Didst thou not, O my God, turn me a hundred ways, to prove whether I was without any reserve, through every kind of trial, or whether I had not yet some little interest for myself? My soul became hereby readily too pliable to every discovery of the divine will, and whatever kind of humiliations attended me to counterbalance my Lord's favors, till everything, high or low, was rendered alike to me.

Methinks the Lord acts with His dearest friends as the sea with its waves. Sometimes it pushes them against the rocks where they break in pieces, sometimes it rolls them on the sand, or dashes them on the mire, then instantly it retakes them into the depths of its own bosom, where they are absorbed with the same rapidity that they were first ejected. Even among the good the far greater part are souls only of mercy; surely that is well; but to appertain to divine justice, oh, how rare and yet how great! Mercy is all distributive in favor of the creature, but justice destroys everything of the creature, without sparing anything.

The lady, who was my particular friend, began to conceive some jealousy on the applause given me, God so permitting if for the farther purification of her soul, through this weakness, and the pain it caused her. Also some confessors began to be uneasy, saying that "it was none of my business to invade their province, and to meddle in the helps of souls; that there were some of the penitents which had a great affection for me." It was easy for me to observe the difference between those confessors who, in their conducting of souls, seek nothing but God, and those who seek themselves therein. The first came to see me, and rejoiced greatly at the grace of God bestowed on their penitents, without fixing their attention on the instrument. The others, on the contrary, tried underhand to stir up the town against me. I saw that they would be in the right to oppose me, if I had intruded of myself; but I could do nothing but what the Lord made me do. At times there came some to dispute and oppose me. Two friars came, one of them a man of profound learning and a great preacher. They came separately, after having studied a number of difficult things to propose to me. Though they were matters far out of my reach, the Lord made me answer as justly as if I had studied them all my life; after which I spoke to them as He inspired me. They went away not only convinced and satisfied, but affected with the love of God.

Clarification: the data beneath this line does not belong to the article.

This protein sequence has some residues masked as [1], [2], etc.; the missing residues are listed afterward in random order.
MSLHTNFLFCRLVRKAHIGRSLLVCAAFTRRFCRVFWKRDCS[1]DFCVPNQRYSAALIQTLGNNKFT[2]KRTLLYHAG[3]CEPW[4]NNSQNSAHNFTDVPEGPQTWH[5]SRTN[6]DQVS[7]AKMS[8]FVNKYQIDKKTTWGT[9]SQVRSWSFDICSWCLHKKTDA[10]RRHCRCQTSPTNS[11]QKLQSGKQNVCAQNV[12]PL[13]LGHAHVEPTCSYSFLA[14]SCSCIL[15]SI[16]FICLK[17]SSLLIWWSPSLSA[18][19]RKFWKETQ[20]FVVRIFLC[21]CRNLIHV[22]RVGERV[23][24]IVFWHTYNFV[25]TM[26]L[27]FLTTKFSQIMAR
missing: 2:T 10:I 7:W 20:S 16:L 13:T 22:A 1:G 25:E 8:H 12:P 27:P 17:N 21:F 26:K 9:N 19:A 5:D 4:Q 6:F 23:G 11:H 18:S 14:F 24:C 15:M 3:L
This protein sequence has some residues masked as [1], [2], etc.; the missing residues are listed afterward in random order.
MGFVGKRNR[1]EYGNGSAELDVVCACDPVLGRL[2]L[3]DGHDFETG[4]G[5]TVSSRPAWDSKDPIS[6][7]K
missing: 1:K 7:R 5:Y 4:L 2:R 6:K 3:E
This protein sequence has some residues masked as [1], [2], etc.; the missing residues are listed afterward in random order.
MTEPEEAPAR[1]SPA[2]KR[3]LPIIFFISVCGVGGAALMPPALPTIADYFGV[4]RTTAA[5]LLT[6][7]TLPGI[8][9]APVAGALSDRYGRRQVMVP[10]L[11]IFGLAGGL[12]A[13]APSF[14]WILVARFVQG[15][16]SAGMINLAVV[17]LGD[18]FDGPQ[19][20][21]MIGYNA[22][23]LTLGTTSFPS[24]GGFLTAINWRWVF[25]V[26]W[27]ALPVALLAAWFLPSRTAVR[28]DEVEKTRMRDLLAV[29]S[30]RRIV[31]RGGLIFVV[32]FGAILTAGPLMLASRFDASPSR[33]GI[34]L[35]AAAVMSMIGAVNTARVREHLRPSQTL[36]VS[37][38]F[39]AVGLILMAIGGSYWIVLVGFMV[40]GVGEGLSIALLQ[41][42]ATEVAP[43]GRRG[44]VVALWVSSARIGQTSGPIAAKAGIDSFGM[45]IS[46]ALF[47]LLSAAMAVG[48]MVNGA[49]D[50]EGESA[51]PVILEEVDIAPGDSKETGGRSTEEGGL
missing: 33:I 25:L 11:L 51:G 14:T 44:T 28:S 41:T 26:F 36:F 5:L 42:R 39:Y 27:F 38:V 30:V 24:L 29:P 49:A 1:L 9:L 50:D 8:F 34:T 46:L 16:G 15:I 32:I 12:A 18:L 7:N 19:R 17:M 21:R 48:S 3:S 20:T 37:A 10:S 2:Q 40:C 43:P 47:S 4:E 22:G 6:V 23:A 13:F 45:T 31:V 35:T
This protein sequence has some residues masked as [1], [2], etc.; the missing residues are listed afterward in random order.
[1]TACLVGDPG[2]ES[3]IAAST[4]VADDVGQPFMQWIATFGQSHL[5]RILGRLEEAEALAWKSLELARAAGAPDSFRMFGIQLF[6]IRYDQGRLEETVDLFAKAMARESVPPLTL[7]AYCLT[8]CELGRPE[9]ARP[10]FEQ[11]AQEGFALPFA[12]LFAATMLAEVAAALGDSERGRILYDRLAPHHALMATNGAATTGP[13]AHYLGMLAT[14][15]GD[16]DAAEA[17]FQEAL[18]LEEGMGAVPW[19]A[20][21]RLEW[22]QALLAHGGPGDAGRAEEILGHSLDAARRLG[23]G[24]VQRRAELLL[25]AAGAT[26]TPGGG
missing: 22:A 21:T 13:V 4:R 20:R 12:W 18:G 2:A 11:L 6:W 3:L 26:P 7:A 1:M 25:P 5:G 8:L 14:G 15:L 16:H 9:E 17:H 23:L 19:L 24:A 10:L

I still continued writing with a prodigious swiftness; for the hand could scarcely follow fast enough the Spirit which dictated. Through the whole progress of so long a work I never altered my manner nor made use of any other book than the Bible itself. The transcriber, whatever diligence he used, could not copy in five days what I wrote in one night. Whatever is good in it comes from God only. Whatever is otherwise from myself; I mean from the mixture which I have made, without duly attending to it, of my own impurity with his pure and chaste doctrine. In the day I had scarcely time to eat, by reason of the vast numbers of people which came thronging to me. I wrote the canticles in a day and a half, and received several visits besides.

Here I may add to what I have said about my writings, that a considerable part of the book of Judges happened by some means to be lost. Being desired to render that book complete, I wrote again the places lost. Afterward when the people were about leaving the house, they were found. My former and latter explications, on comparison, were found to be perfectly conformable to each other, which greatly surprised persons of knowledge and merit, who attested the truth of it.

There came to see me a counselor of the parliament, a servant of God, who finding on my table a tract on prayer, which I had written long before, desired me to lend it. Having read it and liked it much, he lent it to some friends, to whom he thought it might be of service. Everyone wanted copies of it. He resolved therefore to have it printed. The impression was begun, and proper approbations given to it. They requested me to write a preface, which I did, and thus was that little book printed. This counselor was one of my intimate friends, and a pattern of piety. The book has already passed through five or six editions; and our Lord has given a very great benediction to it. Those good friars took fifteen hundred of them. The devil became so enraged against me on account of the conquest which God made by me, that I was assured he was going to stir up against me a violent persecution. All that gave me no trouble. Let him stir up against me ever so strange persecutions. I know they will all serve to the glory of my God.